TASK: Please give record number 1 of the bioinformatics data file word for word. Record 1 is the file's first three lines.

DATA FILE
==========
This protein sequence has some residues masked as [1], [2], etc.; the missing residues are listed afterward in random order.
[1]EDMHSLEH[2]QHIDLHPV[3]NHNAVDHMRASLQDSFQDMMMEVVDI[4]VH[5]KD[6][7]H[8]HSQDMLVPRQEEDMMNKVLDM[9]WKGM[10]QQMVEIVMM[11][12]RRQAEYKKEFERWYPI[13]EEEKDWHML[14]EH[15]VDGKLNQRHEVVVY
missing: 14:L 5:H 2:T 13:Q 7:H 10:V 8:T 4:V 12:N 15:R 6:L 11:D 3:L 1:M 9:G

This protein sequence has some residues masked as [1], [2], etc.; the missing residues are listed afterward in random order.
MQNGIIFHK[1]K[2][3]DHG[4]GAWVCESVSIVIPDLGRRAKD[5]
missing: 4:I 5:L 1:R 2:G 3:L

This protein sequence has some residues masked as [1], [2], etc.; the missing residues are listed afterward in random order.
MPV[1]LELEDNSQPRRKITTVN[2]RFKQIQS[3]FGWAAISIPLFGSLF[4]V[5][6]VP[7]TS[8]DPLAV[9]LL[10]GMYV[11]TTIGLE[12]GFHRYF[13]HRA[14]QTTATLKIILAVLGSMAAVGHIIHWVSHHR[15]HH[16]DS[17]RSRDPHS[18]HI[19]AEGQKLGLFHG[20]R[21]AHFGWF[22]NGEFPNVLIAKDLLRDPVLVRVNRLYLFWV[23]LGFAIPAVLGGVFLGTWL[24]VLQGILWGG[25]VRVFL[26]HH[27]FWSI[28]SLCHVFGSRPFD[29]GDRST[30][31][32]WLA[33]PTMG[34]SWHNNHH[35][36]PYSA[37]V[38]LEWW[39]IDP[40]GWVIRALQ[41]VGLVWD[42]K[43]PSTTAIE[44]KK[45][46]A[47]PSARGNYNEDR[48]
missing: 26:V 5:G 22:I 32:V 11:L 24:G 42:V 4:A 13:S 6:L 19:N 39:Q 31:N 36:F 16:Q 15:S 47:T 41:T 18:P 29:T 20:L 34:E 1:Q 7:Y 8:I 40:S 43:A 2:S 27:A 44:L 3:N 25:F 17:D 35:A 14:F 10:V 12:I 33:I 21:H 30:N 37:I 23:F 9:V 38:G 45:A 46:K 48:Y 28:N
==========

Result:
This protein sequence has some residues masked as [1], [2], etc.; the missing residues are listed afterward in random order.
[1]EDMHSLEH[2]QHIDLHPV[3]NHNAVDHMRASLQDSFQDMMMEVVDI[4]VH[5]KD[6][7]H[8]HSQDMLVPRQEEDMMNKVLDM[9]WKGM[10]QQMVEIVMM[11][12]RRQAEYKKEFERWYPI[13]EEEKDWHML[14]EH[15]VDGKLNQRHEVVVY
missing: 14:L 5:H 2:T 13:Q 7:H 10:V 8:T 4:V 12:N 15:R 6:L 11:D 3:L 1:M 9:G